Marc Martinez: "Dream Big" and the Golden Age of Bodybuilding — #32
Welcome to Manifold. Today, my guest is Marc Martinez. He is the director of a new documentary called Dream Big. The documentary is a love note to the 1970s in Southern California to the golden age of bodybuilding and to Gold's Gym in particular.
Marc, welcome to the podcast.
Marc Martinez: Thank you, Stephen. Thanks for having me.
Steve Hsu: Now I just want to start by saying everyone should watch this documentary because it is a beautiful insight into a long-gone era in Southern California, which was very unique. It's a window into a particular subculture that has become mainstream now in America, but at the time was a very fringe subculture, bodybuilding. I do want to say to all the viewers that before you watch Dream Big, I was able to watch it on Amazon Prime, and I think I only paid 49 cents. It was very inexpensive just to rent it for a week. But before you do that, honestly, you should watch another documentary called Pumping Iron, which came out in 1977 and played a big role in transforming America and, and making Americans aware of what bodybuilding was all about. So watch Pumping Iron and then watch Dream Big.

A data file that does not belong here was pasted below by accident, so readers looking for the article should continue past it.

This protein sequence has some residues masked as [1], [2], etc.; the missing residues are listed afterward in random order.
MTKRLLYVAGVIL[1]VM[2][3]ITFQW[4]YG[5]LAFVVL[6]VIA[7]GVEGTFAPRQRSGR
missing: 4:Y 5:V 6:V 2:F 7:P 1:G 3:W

Marc, sorry for that long monologue. I want to start by just asking you about your childhood and what got you interested in bodybuilding.
Marc Martinez: Yeah, you know, I think when I got to, to high school, well, you know, e entering high school, you, you, you know, you're, you're licking the wounds from a first love gone bad, you know, and at, at that age when we're constructing, who we are as a person, you know, the default for many, and, and Joe Wheater just, you know, knew this, is that most guys will think, oh, I'm not enough. You know, and, and, and it's human nature. We don't look inward, we look outward, you know, and outward into the mirror and you're like, ah, you know what, I don't look like those guys in the back of the magazine, in the ads, in the muscle courses. So, I know that that was a large impetus for me.
Also my freshman year, a teammate had brought the book Pumping Iron to school. And when I saw that, and that was the, that was the year the book was released. This was like 70 school years, 74, 75. And, the photos in that one, I, I, you know, grew up in Southern California, we were not that far from where those photos were taken. When you grew up as a native Southern California, and, you know, Venice, Venice, California is, is, is, you know, not a safe place. , kinda you know, had a reputation for, for a lot of odd balls, back then anyway.
And, but it, it really, attracted, you know, attracted me to, to at least, you know, start lifting a bit, you know, put on a little bit of weight. And, it was kind of like in the back of my mind for a couple more years before I made the journey to Gold.